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Why does simple C code receive segmentation fault?

Hey Everyone, I'm sure this is a very basic question, but apparently I'm not quite understanding something here.

I've been playing around with C a lot over winter break and just came across something that I thought would work but is giving me a segmentation fault.

if I declare a string as: char name[5] = "Mike"; I can manipulate the string: *(name+1) = 'a'; This works fine, name becomes "Make".

If I declare as: char *name = "Mike"; and then try the same thing: *(name+1) = 'a'; I get a segmentation fault. Why can't I do that?

If I malloc the space for the string: char *name = (char*)malloc(5*sizeof(char)); and then copy the string to name: strcpy(name,"Mike"); I can manipulate it like above just fine. *(name+1) = 'a'; works.

What is the difference between char *name = "Mike"', and char *name = (char*)malloc(5*sizeof(char)); strcpy(name,"Mike");? Aren't they both just pointing to memory containing the string?

Sorry for the noobish question!

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marked as duplicate by ephemient, dmckee, Tom, qrdl, Graviton Dec 27 '09 at 14:02

This question has been asked before and already has an answer. If those answers do not fully address your question, please ask a new question.

Same question has been asked many times before, for example stackoverflow.com/questions/164194 –  ephemient Dec 27 '09 at 4:45

4 Answers 4

up vote 10 down vote accepted

char name[5] = "Mike" declares a local array and copies the string "Mike" into it. char* name = "Mike" assigns a pointer to "Mike" without copying. In both cases, "Mike" is a constant string held in a read-only page, and so in the second case you are trying to modify the original constant.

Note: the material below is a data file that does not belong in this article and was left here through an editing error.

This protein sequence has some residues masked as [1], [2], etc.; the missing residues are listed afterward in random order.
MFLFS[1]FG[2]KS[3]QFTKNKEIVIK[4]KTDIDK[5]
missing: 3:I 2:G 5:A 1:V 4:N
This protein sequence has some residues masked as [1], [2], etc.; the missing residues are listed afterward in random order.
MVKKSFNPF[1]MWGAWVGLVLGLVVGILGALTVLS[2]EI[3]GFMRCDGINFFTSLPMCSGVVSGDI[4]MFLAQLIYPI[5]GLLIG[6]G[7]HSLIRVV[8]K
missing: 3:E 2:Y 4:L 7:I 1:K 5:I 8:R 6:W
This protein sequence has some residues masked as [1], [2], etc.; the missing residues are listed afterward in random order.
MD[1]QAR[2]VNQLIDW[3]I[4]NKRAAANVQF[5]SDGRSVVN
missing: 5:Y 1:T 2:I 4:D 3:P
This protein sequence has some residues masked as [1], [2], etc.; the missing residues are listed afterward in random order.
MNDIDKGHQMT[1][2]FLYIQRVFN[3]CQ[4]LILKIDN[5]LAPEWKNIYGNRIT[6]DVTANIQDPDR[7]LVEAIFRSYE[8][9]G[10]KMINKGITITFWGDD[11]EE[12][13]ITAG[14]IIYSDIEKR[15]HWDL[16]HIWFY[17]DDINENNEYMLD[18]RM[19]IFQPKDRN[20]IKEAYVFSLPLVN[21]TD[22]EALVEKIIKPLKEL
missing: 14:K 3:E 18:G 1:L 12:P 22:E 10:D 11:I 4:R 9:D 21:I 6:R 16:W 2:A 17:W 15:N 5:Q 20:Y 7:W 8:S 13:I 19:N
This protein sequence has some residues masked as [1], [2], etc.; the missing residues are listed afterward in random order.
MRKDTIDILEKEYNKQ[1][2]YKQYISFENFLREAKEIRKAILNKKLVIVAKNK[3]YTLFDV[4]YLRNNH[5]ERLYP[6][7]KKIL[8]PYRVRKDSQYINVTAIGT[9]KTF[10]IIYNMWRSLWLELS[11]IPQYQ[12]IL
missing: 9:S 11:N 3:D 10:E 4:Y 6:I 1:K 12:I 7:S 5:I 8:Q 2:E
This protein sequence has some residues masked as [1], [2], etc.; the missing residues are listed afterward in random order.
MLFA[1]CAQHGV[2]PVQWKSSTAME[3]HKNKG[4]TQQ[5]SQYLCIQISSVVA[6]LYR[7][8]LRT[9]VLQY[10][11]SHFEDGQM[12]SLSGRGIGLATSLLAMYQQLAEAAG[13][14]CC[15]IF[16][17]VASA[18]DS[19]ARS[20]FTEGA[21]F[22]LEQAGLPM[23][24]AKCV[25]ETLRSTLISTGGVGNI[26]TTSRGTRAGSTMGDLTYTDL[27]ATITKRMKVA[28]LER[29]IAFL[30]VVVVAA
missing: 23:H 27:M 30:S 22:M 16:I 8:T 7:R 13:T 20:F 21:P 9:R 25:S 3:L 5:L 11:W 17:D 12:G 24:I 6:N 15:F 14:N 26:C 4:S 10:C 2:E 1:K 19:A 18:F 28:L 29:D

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Wouldn't a compiler flag (with at least a warning) the char* name = "Mike" case as discarding the const-ness of "Mike", since "Mike" is technically a const char*? Or does C not care about discarding const? –  Mike D. Dec 27 '09 at 6:56
@Mike: There's no logic to it. It's just an old wart carried over from the old days for compatibility reasons. –  Marcelo Cantos Oct 1 '10 at 11:41

So far everybody has said it, but I'm not sure it's clear enough.

char array[5] = "Mike"

creates a constant string "Mike", allocates an array on the stack of size 5, and copies the constant string into it ( theoretically... the compiler will probably optimize a step out )

char *array = "Mike"

creates the same constant string "Mike", but then just assigns the pointer to it instead of copying it to the local stack.

By "constant string", it may be a string allocated in memory and marked read-only by the operating system, so your attempt to modify it causes the segmentation fault.

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That makes sense, thank you! –  itscaleb Dec 27 '09 at 4:37

You are trying to modify a string literal which invokes Undefined Behavior

char *array="Mike"; /* String Literal is stored in read only section of memory */

*array='P'; /* Undefined Behavior */

C99 Section (Section-- String Literals) clearly states:

It is unspecified whether these arrays are distinct provided their elements have the appropriate values. If the program attempts to modify such an array, the behavior is undefined.


 char array[5] = "Mike";/*Creates a local array and copies the string "Mike" into it*/

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When you declare a character array, the memory is allocated on the stack and you can write to that.

When you later call malloc(), you allocate memory in the heap and you can write to that.

When you do the thing in the middle that crashes, you've declared a pointer to a string that lives in memory you're not allowed to change. It is static and read-only.

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